Once ammonia and nitrites are at zero and nitrates are at least below twenty parts per million, you're ready to start stocking your tank. Each new addition will create a mini cycle so be sure to add fish slowly and one at a time so the tank can stabilize.

    Great, the cycle, but what if nitrates get too high? That’s where regular water changes and macro algae come in to play. Not only will a portion of your water keep nitrates at tolerable levels, but it also replenishes elements like magnesium and calcium that are absorbed by corals and coralline algae.

    How Do I Start this Cycle?


    Well, there are two main fields of thought on this. I will try to explain this as simply as possible.

    The first is to set up your tank and just toss a couple of raw shrimp in there and let them rot. Yes, really. As the shrimp rot, they release ammonia. The ammonia is turned in to nitrites and then the nitrites are turned in to nitrates. This method is definitely one way to make sure you get something rotting in the tank but many just don’t like the thought of an empty tank for weeks to possibly months.

    The second main method is to cycle with a live damsel or other hearty fish. Many don’t like this method as the water during the cycle is not even close to ideal conditions for a fish as well as the damsel isn’t quite known for getting along with other tank mates. On the other hand, you do have a neat little fishy to look at instead of an empty tank.

    [​IMG] [​IMG]
     
    Last edited: Mar 6, 2010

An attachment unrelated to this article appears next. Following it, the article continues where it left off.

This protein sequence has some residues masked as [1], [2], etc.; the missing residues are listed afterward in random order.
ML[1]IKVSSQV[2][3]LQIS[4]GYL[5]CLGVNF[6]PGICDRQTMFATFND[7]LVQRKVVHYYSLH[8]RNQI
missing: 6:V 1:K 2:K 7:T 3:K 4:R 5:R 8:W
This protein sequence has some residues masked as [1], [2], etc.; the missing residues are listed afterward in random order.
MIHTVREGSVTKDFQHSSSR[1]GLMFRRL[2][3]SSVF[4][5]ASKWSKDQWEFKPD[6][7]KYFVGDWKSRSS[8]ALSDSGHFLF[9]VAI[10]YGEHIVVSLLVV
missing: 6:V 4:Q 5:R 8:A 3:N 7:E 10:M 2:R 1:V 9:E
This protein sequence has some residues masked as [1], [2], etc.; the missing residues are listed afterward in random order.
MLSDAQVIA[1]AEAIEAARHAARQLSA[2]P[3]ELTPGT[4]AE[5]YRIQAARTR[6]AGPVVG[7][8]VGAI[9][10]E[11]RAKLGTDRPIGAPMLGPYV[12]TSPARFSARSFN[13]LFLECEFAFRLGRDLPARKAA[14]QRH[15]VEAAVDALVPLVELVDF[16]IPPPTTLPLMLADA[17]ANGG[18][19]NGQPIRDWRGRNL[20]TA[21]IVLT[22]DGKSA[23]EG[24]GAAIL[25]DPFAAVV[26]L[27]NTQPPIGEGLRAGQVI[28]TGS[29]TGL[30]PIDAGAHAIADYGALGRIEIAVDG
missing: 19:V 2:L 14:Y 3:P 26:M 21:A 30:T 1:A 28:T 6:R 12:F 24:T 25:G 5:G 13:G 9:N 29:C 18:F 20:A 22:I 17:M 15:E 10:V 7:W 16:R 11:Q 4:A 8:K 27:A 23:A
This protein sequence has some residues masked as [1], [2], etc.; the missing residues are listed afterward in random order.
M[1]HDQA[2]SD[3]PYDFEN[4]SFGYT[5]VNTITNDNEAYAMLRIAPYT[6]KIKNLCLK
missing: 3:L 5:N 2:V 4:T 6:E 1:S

1 person likes this.
  5. bluewhite4

    bluewhite4 Astrea Snail

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    Rick, I like your picture and description. One suggestion though. In the picture, under the clown, maybe separate "Fish eat. Fish poop" onto two lines. When I read it fast, I read it as one sentence, "Fish eat Fish poop". Just a suggestion, otherwise, great work!
     
  6. slocal

    slocal Torch Coral

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    Thanks for the advise and kind words. I'll be adding this new version in to my entry as well as the other one. I suppose coloradoreef can choose which one he likes best.

    [​IMG]
     
  7. yeager003

    yeager003 Bristle Worm

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    This is a great idea and personally I am looking forward to having a new store here in town. Elitereef will only be 10-15 minutes away from my job, I cant wait for your grand opening.
     
  8. Click Here!

  9. xmetalfan99

    xmetalfan99 Giant Squid

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    WOW, you did a great job. I think I shouldn't have even tried for this one lol.:eek:
     
  10. xmetalfan99

    xmetalfan99 Giant Squid

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    Attached is my entry in .pdf form. I think it may be a little to long...
     

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    1 person likes this.
  11. slocal

    slocal Torch Coral

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    This.
     
    1 person likes this.
  12. mikejrice

    mikejrice 3reef Affiliate

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    Awesome idea C.J.

    I just want to be sure the entrants know not to count the reactor out of their decision if they win. I just set one up this weekend and it is one slick, well built piece of equipment.

    Good luck to everyone!